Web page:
I think it may be the same amount of material which found its way leaking into the foot-funnel. Or perhaps, because I forgot to seal the edges around the plaster half with the blue tape, air got into the mold and allowed the subsidence to happen. Otherwise, the clay plug should have secured vacuum to hold the silicone up. Who knows, but in this case it is easy to fix. I’ll re-assemble the mold and pour some silicone directly down the vent hole and fill the void. Since I will not apply any release to this area, the new materials will bond tightly to what’s there.


After 24 hours I open the mold and see that the repair is good.


Half reveal

Excited, apprehensive, now we’ll see the results. Removing the clay cover to the feet shows a full flow of rubber to that point; a good sign, and no air bubble at the high spot. Examination at each of the vent holes shows pink rubber filling. I am cautiously optimistic that my planning to vent the mold for this step has been successful.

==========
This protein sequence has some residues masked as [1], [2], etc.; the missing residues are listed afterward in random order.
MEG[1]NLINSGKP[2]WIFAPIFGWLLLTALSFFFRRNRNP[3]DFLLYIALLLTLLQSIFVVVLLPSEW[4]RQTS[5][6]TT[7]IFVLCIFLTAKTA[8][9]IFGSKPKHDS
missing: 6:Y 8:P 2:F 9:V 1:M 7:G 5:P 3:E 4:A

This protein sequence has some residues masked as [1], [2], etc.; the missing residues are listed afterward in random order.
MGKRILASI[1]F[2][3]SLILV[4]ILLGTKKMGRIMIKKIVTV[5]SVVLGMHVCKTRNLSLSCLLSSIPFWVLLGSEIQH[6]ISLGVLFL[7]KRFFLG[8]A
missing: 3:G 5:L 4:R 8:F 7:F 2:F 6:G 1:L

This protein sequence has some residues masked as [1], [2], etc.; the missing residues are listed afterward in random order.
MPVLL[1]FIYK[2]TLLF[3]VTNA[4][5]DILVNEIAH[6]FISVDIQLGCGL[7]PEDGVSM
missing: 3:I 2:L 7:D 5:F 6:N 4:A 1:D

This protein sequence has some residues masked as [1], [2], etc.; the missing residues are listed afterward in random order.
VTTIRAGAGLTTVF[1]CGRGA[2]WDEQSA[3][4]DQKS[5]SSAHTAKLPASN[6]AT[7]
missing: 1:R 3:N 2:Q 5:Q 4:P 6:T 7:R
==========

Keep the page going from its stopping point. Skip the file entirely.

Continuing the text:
Carefully open the mold. Don’t force. It’s said that it’s simply air vacuum that holds the parts so tightly together, not stickiness, at least not if you used a release properly. Once it gives a little, it will eventually open cleanly. Tap the wedges gently, wait ten minutes, tap more, wait, repeat.


With luck, the mold halves will separate exposing the clay side to be worked on next, not the silicone side, because I don’t want to remove the silicone from the model at all. In this case the clay blanket tore apart somewhat, but OK.




Remove all the clay, and protective plastic wrap. Save it all to weigh later to calculate the volume for the next silicone pour. The clay at the parting line actually removes easily from the model if you didn’t use much force applying it in the first place. It’s more difficult to get clay to stick to itself than not. Small amounts of rubber can leak through the parting line in places if it’s not tight enough. Just pull it off with the clay.




All the clay removed. The model’s suffered only slight damage which I’ll touch up. That’s why I laid the piece on it’s back first. it is this first side “down” which get the most wear during the process. The ‘up” side stays a lot neater.






Looks ready to do the second side of silicone. It may be easy. What a lot of work to get to here. What a relief to think I’m getting near the finish.

Meanwhile, in parallel development, the box mold has received a plaster top, and being turned over, the cradle and clay parting line is removed in prep for the next silicone pour.